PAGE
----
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The P.E.I. government is on the right track with its plans to introduce legislation in the fall to allow ridesharing or ride-booking services on the Island.
As P.E.I.’s population continues to grow, another option for getting around is needed, not just for cities but also for rural communities.
Taxis and transit services simply aren’t cutting it anymore.
And some Islanders, including university students and anyone trying to find a timely and affordable way get around, are getting fed up and choosing to walk long distances rather than wait for a cab.
The plan to introduce the legislation was revealed recently by MLA Steven Myers, minister of transportation, energy and infrastructure, to CBC P.E.I. Myers also indicated that a local company was already interested in offering ridesharing.
P.E.I. had a brief experience with a ridesharing company, FalconX, which launched around 2016 or 2017.
Even so, ridesharing services are not new to Canada. They can be found in the country’s major cities and elsewhere in the world. Vancouver is the most recent city to receive an application from Uber.
In some cases, Uber and other ridesharing services have been met with violence by taxi drivers.
No business likes competition. But if the provincial legislation is approved and if municipalities also allow the ridesharing service, cab companies have no choice but to adapt.
Ridesharing services operate on a different business model and can offer lower fares than taxi drivers, so competing is more difficult.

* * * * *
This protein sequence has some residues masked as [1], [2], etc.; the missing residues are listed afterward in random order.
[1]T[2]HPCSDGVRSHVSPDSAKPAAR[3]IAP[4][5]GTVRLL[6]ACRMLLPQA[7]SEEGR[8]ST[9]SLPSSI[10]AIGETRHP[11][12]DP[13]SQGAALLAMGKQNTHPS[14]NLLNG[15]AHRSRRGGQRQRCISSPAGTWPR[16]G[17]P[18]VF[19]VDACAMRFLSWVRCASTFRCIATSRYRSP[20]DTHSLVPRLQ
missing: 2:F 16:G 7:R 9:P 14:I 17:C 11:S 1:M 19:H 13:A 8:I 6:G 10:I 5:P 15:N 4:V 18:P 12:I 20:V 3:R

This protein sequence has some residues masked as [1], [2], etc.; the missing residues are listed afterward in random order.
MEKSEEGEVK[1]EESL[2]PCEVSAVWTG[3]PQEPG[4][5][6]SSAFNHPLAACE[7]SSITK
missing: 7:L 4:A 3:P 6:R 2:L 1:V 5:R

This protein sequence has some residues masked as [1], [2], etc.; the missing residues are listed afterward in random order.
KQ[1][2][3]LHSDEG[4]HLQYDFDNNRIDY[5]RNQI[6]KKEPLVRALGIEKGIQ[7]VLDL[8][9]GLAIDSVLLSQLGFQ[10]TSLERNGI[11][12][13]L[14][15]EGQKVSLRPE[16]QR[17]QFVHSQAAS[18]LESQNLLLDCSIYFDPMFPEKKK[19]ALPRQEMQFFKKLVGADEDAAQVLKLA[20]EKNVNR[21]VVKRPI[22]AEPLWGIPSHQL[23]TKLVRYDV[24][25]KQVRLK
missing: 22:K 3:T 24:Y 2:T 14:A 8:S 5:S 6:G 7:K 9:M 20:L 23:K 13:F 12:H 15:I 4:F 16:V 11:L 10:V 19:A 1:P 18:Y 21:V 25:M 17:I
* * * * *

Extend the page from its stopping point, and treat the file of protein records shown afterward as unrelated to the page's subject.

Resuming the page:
But rather than resisting change, cab companies can look at this as an opportunity to reflect on their practices and improve their services. Anything is possible.
Cab companies have already indicated they are gearing up to fight the changes, which they say will result in loss of business and loss of jobs.
As this goes through the approval process, especially at the municipal level, expect demonstrations and vocal opposition during public meetings.
Of course, ridesharing, if approved, may not pan out. People understand how taxi services work and can recall times, especially during a snow storm, when a taxi got them to work more than once. Using an app to order a ride and then sharing your ride with others is a foreign concept for some people.
Regardless, customers deserve the option and choice of which service they use — ridesharing or taxi.
What do consumers want? They want convenience, reliability and affordability. And they don’t want to wait for service.
We wouldn’t be having this discussion if cab companies were providing this level of service.
These are the hallmarks of our free-market economic system. And taxi companies have operated far too long under a monopoly.
The time has come for change and to give Islanders more choices, and businesses some healthy competition.
Cab companies involved in the customer service industry have to realize that customers are the priority, not their self-preservation.